DAY SEVEN - Thursday, July 19


I head out at the usual time this morning - to the tune of 46 degrees. I feel a cold sore developing on my lip along with a slight sore throat, too. Hmmm.

Just like yesterday, I start my day at the Confluence, and soon I'm climbing Geriatric hill with Kathie. She quickly finds a wolf!

It's 754, who has just popped up in the sage at the eastern end of the rendezvous. We watch him travel across the open area to the upper bank of the river. He moves right along the edge of the former river bank and then down into the willows. It looks like he's aiming for 21's crossing.

And sure enough, that's just what he does, but in doing so, gives over a hundred happy people a nice view of a wild wolf.

Kathie and I discuss how we might improve our chances of seeing the elusive pups. We consider heading out to DPH, but are not eager to find ourselves leading a parade out there. There are so many people in the pullout, we decide not to go.

Then we learn that Doug M is already up there and that Chris & Tom have accompanied him. They soon report a wolf sighting, but not one of the pups. Its a black yearling - with an orange road cone in its mouth!

Shortly after this, several wolves come into view above 480's Crossing from Footbridge. It's yearlings, of course. They are the most restless. I see 820, the uncollared gray yearling and one of the black yearlings. They seem interested in a bison herd scattered on the low hills north east of here.

The yearlings are not in any serious pursuit, but they cause a major traffic jam of gawkers. Luckily, this time, none of the wolves seem interested in crossing. They are just antsy at being cooped up in the den area all this time, tending to the pups, day after day.

One by one they head back west towards the den area. There is always a chance when this happens that the pups come down a ways to greet them, doesn't happen.

A little later we see 820 again, in the same area, but by herself. She's taking a walkabout by herself to the east. She moves past the bison and continues, staying fairly high on the north hills.

I drive east and join Laurie and Dan at Soda Butte east. From here I get a good look at her. I meet a mom and her teenaged daughter in this pullout who are very interested in the wovles. The teenager is very serious; she is doing a paper on wolves for her school. And she knows that the wolf she is seeing is the daughter of the 06.

It appears that 820 might want to cross the road to the south, but with this many cars, she is likely to be thwarted. She turns back north and finally goes out of sight.

A bit later in the day I meet Tom & Chris and Tracy & Kevin at the Institute. I am taking them on the short hike up to the Rose Creek pen. It's kind of hot for a hike but we make sure we take plenty of water.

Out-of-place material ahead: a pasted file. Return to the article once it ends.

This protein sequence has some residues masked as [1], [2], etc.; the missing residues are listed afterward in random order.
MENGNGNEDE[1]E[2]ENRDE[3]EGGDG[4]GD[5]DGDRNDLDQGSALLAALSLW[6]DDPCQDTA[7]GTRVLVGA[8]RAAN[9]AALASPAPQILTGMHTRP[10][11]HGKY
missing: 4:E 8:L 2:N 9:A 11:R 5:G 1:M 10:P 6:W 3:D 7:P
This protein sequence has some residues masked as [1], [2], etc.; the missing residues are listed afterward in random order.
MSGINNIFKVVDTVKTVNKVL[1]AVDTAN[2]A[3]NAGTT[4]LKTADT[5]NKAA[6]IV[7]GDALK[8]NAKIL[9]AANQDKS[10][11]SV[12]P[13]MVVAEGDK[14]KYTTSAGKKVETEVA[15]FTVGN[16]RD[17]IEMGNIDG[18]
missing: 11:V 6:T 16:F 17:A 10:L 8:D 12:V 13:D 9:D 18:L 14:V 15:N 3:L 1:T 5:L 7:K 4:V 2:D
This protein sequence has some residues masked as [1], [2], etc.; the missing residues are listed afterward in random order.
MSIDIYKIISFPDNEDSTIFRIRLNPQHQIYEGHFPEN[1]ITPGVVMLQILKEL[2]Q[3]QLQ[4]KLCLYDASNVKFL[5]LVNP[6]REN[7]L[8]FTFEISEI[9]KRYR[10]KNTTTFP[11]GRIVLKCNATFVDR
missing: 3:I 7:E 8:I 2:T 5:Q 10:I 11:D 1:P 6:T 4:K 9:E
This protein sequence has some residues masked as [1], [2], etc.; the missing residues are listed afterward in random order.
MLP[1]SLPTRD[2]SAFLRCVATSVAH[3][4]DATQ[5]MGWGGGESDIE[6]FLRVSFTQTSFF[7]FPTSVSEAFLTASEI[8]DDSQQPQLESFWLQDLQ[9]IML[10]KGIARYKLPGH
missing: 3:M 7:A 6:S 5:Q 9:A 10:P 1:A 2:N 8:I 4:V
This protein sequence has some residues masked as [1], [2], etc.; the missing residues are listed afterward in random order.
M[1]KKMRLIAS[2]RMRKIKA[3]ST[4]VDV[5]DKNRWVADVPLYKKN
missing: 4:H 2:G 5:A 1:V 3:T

At first Tracy is apprehensive (probably due to a worry about bears) but in the end I know she is really glad she went. I take it slow (I am not a fast hiker anyway!) and we enjoy the journey. I am grateful to Ballpark Frank for showing me the way all those years ago.

There are gobs of wildflowers and of course I show them the huge elk rack near the creek. We take lots of photos, and enjoy all the butterflies, as well.

When we get to the pen I can feel the appreciation of history here. Since my last visit, even more trees have fallen over the fence and the vegetation inside the pen makes it nearly impassable. But I am really glad the Park decided to leave it here. It is history.

We take a break in the shade and eat some lunch, and we temporarily lose Kevin, but he returns soon. On our way back we see a sage grouse with eight babies, more butterflies and wildlfowers, and we see a flicker and a robin.

And my friends love the view of Lamar Valley and Druid Peak from up here, too.

Once we get back to the Institute, I encourage them to join me in Rose Creek where we take off our boots and have a cool soak. We have to wave off the skeeters here, but it's worth it!

I soak my head, too and find the temperature has risen all the way to 87!

Then off we go our separate ways and I find another shady spot for a nap.


Around 6PM I meet Tom and Chris again at the curve east of 480's crossing. There is rampant speculation that tonight we will see pups! Instead we see one of the black yearlings out in the flats to the south.

This intrepid wolves quickly crosses the flats, splashes across the river and then crosses the road between the parked cars. Then, on her way up the hill she suddenly wheels around and grabs a ground squirrel! Aha! With this tasty prize in her mouth she proudly heads north back to the den.

Shortly after this, three wolves materialize out of their hiding spots in the high grass below the trunks of some aspen. And somehow I miss a brief glimpse of pups - Laurie is in a slightly different spot and she saw three of them, two grays and one black.

As the light fades, I see the three adults move uphill and quickly out of sight.

We stick around talking a bit more, then I head east. Just past Soda Butte East I see the uncollared gray yearling cross the road from south to north. I stop at the next pullout and watch her a while.

Kathie pulls in and we commiserate a bit, as we both missed seeing the pups! But we are rewarded with the sight of a black bear climbing the hill below Trout Lake.

Thanks, Yellowstone!

TODAY I SAW: 1 black bear, bison, butterflies, elk, a sage grouse with 8 chicks, a flicker, a robin, 6 wolves of the Lamar Canyon Pack (including the 06, 754, Middle Gray, 820, a black yearling and the uncollared gray yearling) and the spirit of Allison

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